East Aurora senior Moises Jimenez named Hispanic Scholar by College Board
East Aurora High School senior Moises Jimenez was recently named a 2020-2021 Hispanic Scholar by the College Board National Recognition Programs. In December, Jimenez was notified of the honor in recognition of his excellence in academic achievement.
The College Board National Recognition Programs create pathways to college for students from underrepresented communities by awarding academic honors and connecting students with universities across the country.
East High School counselor Jonathan Kempf shared the news with Jimenez. Kempf was joyful and not surprised that Jimenez was named.
"Moises has been exceptional at East High, and I could not think of a more deserving candidate," Kempf said. "He is a very special student who not only overachieves academically, but personally as well."
Kempf pointed to Jimenez' maturity, work ethic, community service, and ability to rise to the occasion, even when the odds are against him, as some of the attributes that make him successful.
"Moises is as curious about learning as he is empathetic when it comes to understanding. He enjoys learning how things work and exposing himself to new thoughts and ideas, so he can further his goals. He has a powerful growth mindset."
For Jimenez, he was very grateful to have been recognized, and said the recognition helps validate all the hard work and late nights spent studying.
"It not only means a lot to me but also to my parents," Jimenez said. "They came to this foreign country to give me a better life and worked hard every day to put a roof over my head. It feels great to show them that their hard work was worth it."
While it is not a scholarship program, the College Board National Recognition Programs grant academic honors that students can include on college applications. Colleges use these honors to identify students from underrepresented groups who have excelled on their PSAT/NMSQT and in their classrooms.
Jimenez was invited to apply by College Board because his PSAT scores rank in the top 2% of Hispanic students in the Midwest.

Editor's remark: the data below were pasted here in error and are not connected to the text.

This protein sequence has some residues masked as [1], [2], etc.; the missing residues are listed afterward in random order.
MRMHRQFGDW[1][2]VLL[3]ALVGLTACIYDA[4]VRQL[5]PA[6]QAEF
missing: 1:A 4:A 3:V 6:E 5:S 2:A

When asked about his secret for achieving this level of academic success, Jimenez said he believes the difference comes down to his work ethic. "Hard work is the key to achieving greatness in all aspects of life," he said. "You may have natural talent, but it will only take you so far. If you are willing to put in the work, you can achieve anything you set your sights on."
Along with a strong work ethic, Jimenez believes another important part of success is not being afraid to fail. "The way you deal with failure is a critical part of being able to succeed."
Jimenez added that many times in society, people only highlight their triumphs, but not their struggles. "I have been rejected close to 20 plus times for different scholarships or academic programs."
Jimenez said that while rejection may feel horrible, it should be taken as "a learning experience." He said, "If I had quit the first time I failed, I would not be where I am today."
The recognition has opened many doors for Jimenez, including automatically receiving acceptances to merit scholarships and to honors colleges across the country. While it may not have been the sole factor for his admission, Jimenez believes the award played a part in his recent acceptance to Stanford University.
"Your grades and test scores are an important part of college applications, but the activities you decide to do outside of school are just as important," he said.
Regarding his time at East High, Jimenez pointed to a number of people who have helped him, including all his friends and teachers. However, he said he owes the biggest thanks to the Waubonsee Upward Bound program, which facilitates college readiness, for setting him up for success from the beginning.
"If I had to choose one person who most helped me, I would choose my former Upward Bound adviser, Dr. Chassie Sherretz, who helped me become the man I am today. She challenged me to be become better, and I thank her for that."
Jimenez plans to attend Stanford University this fall, studying mechanical engineering and political science. While not yet set on either as a major, he will see which interests him the most once he starts school.
Jimenez stressed again that he has met a lot of people who have helped him throughout high school, and believes it is important for students to have a mentor to help along the journey.
"If anyone at East High ever needs anything, I am willing to help no matter what it is. I want to see everyone from my community succeed."